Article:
SOS (Safe Open Source) with JFrog Xray and Snyk

JFrog Xray and Snyk

Open source software is great. If you check almost every related statistic, you’ll find that usage of Open Source software continues to grow, from robust frameworks (angular.js, React) to databases (MongoDB) to simple things like string manipulations. But along with the benefits of using open source software, come the challenges. When you use an open source package, not only do you get its functionality, you also inherit its vulnerabilities. Not only that, since each package typically uses other packages (aka dependencies) you inherit their vulnerabilities too. For example, which has only 6 direct dependencies actually uses 45 dependencies in total. The npm package itself uses a total of more than 230 dependencies.

So you ask yourself, “How safe are all these hidden dependencies?” And the answer is usually, “I don’t know.” (How can you know? You’re barely aware that you’re even using them). Security practices of these companies that create these dependencies is usually not known or disclosed (and perhaps don’t even exist). Most companies have very limited ability to audit open source libraries for security issues, and even if they do, it is usually a “one time” event that does not transcend as newer versions of packages are made available and used. But what about open source packages that “everyone” is using? Those must be safe if so many companies are using them. Wrong, as this exploit of MongoDB, leaving over 28,000 public MongoDB installations hacked, clearly shows. But before you start sending out an SOS, install Xray.

Xray stands tall between you and open source vulnerabilities. Through its deep recursive scanning, Xray takes packages, and layer by layer, drills down to identify dependencies in your software down to the deepest level. Xray cross-references all those dependencies with its extensive global database of vulnerabilities which is aggregated from different sources. And this is where Snyk comes into play. Snyk’s vulnerability database for open source dependencies, which is maintained and curated by Snyk’s dedicated team of cyber security specialists from Israel, is an integral part of Xray’s global database of issues and vulnerabilities and is provided with Xray out-of-the-box. When Xray identifies open source dependencies with vulnerability data provided by Snyk, it will include a link to additional information on the vulnerability on Snyk’s platform. Through the Snyk service, you not only get vulnerability scanning, but you also get “one-click” vulnerability remediation, vulnerability prevention and vulnerability alerting. By offering scanning, remediation, protection and alerting, Snyk reduces your “vulnerability window” – the time during which a vulnerability may exist in your code, and also reduces the overall “time to fix” – the time between discovering a vulnerability in your code and remediating it.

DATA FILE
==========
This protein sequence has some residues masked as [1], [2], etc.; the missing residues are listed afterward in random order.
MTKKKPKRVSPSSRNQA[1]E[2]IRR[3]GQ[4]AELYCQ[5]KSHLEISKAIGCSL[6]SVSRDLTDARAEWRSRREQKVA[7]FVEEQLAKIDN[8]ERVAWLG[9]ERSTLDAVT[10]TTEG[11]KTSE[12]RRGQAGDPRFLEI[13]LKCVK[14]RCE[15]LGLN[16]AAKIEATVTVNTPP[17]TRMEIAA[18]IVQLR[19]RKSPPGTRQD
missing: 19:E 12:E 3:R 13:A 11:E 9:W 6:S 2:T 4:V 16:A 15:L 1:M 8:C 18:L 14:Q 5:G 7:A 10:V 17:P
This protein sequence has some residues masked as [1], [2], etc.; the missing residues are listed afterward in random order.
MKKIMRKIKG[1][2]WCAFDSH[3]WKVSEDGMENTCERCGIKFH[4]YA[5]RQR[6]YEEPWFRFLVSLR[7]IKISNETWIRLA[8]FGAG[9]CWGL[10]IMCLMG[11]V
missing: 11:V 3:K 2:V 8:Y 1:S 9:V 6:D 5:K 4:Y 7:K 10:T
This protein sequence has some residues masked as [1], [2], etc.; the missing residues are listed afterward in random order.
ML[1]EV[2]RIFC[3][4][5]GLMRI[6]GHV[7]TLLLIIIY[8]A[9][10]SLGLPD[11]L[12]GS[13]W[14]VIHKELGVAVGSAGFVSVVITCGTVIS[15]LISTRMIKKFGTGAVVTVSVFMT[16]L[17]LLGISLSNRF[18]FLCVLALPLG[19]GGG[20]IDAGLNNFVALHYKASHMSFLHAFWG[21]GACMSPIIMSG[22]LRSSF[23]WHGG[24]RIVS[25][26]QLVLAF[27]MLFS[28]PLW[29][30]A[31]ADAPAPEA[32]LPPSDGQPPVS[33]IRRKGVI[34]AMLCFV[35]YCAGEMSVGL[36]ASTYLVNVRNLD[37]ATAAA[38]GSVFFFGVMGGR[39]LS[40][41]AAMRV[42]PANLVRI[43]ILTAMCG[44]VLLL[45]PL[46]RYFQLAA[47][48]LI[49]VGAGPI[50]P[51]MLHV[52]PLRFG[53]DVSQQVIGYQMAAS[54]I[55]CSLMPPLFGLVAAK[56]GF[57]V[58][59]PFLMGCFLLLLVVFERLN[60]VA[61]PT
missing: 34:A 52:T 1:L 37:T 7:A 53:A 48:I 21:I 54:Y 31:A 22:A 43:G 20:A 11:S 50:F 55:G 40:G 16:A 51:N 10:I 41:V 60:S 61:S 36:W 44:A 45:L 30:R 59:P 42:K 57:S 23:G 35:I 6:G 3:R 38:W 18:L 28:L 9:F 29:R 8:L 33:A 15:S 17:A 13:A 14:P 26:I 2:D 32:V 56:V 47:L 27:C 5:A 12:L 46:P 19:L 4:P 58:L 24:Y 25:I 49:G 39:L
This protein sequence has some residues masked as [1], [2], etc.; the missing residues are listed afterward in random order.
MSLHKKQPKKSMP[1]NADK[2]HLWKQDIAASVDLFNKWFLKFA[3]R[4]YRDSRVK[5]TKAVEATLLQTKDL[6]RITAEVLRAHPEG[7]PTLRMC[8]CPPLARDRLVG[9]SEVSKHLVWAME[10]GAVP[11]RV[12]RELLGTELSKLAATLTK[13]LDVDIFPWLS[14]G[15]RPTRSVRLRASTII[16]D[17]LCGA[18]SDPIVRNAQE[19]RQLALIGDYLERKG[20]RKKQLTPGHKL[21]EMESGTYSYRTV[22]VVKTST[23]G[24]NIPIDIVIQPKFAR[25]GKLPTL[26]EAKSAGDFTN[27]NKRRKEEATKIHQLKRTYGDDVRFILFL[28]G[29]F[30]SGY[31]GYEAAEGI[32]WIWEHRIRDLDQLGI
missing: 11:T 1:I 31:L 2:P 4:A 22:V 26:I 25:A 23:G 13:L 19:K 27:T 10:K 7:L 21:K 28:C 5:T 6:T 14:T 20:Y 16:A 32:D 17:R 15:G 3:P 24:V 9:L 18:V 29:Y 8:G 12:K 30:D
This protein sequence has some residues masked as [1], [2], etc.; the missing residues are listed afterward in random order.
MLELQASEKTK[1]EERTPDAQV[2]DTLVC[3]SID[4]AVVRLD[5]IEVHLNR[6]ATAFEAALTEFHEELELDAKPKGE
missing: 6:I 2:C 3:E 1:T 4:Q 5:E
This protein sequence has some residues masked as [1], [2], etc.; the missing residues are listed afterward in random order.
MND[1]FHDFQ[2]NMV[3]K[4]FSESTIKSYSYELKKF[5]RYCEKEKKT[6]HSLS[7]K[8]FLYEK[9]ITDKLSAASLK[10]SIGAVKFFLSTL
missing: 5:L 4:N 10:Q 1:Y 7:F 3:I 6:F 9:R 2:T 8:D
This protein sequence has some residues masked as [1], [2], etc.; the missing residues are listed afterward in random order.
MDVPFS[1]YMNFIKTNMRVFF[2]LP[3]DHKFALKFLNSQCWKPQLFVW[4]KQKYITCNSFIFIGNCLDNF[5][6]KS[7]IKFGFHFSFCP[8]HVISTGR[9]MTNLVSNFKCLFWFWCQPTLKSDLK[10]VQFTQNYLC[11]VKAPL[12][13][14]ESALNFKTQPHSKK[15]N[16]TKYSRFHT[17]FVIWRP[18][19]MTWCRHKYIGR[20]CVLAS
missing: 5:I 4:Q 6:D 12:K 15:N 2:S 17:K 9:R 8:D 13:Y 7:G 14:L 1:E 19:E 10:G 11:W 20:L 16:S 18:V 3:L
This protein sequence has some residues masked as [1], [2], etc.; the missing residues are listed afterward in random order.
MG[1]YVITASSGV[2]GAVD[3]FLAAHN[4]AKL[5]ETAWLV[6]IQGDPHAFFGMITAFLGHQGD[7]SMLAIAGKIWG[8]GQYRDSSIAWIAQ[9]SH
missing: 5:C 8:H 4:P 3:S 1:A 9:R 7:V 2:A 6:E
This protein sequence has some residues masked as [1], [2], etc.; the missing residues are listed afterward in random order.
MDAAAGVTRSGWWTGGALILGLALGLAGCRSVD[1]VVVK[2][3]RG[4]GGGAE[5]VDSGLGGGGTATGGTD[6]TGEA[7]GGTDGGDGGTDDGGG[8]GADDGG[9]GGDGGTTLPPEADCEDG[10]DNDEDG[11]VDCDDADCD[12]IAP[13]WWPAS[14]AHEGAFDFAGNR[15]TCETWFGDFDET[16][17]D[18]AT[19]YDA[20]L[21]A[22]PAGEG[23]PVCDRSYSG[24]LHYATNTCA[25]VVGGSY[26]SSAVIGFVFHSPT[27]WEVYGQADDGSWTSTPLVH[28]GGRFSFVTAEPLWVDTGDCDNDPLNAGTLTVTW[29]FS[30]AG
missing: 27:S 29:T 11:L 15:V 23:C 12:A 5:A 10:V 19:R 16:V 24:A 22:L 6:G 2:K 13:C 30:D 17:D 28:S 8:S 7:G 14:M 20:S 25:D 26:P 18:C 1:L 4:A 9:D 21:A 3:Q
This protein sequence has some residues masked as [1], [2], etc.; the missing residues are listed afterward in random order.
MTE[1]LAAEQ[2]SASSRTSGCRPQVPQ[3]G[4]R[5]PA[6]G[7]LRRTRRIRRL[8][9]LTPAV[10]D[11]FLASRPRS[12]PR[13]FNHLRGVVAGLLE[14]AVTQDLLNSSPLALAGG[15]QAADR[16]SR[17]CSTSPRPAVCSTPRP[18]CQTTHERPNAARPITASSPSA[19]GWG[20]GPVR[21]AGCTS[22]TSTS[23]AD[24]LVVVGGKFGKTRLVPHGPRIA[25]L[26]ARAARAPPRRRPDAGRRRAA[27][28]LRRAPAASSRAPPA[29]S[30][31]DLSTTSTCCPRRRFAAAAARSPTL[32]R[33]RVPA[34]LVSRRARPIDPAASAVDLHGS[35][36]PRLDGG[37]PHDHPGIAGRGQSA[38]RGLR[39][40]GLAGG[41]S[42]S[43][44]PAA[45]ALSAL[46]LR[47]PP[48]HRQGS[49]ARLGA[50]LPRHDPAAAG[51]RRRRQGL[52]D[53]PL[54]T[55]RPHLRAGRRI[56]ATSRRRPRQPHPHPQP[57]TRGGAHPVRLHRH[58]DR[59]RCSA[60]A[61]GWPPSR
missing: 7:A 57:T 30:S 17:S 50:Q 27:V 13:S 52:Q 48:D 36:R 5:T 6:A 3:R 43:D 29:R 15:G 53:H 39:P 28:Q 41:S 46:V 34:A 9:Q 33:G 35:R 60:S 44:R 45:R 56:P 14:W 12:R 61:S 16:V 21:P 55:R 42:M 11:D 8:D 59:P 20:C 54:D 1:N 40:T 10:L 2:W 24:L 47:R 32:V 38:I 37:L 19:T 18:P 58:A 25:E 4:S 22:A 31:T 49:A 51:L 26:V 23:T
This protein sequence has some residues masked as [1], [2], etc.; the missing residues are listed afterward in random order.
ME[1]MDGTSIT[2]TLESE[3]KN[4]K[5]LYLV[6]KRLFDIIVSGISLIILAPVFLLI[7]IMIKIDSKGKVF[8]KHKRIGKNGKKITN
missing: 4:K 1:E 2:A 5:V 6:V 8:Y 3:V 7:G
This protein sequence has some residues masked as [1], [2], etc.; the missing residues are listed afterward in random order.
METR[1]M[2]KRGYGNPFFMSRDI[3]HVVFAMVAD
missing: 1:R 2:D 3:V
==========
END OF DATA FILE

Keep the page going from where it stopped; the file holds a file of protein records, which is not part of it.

Xray Snyk Flow

Snyk’s security team constantly uncovers new vulnerabilities, and in the process of Xray’s continuous synchronization, adds them to the dynamic feed that makes up Xray’s global database, so when a newly disclosed flaw is discovered in your dependencies, aided by Snyk’s feed, Xray notifies you letting you quickly respond and remediate the flaw. In this manner, Snyk helps protect your software throughout the development lifecycle:

  1. FIND – at first pass,  find all existing vulnerabilities (the “baseline”)
  2. FIX – suggest fixes to the known vulnerabilities helping improve from baseline
  3. PREVENT – prevent introduction of new vulnerabilities – don’t get worse than baseline
  4. ALERT – alert on newly discovered vulnerabilities on existing dependencies

Open source is here to stay.

You’re using it.

You can’t help yourself.

It’s a no-brainer.

But the wealth of open source software also gives you options. Found a security flaw? Change the open source library, or (more likely) just update its version. But to remediate that flaw, you need to be aware of it. In the end, this is the essence of Xray and Snyk. Between Xray’s global database and Snyk’s Vulnerabilty Database, they give new meaning to SOS – Safe Open Source. Isn’t it great that you can now trust your open source software?
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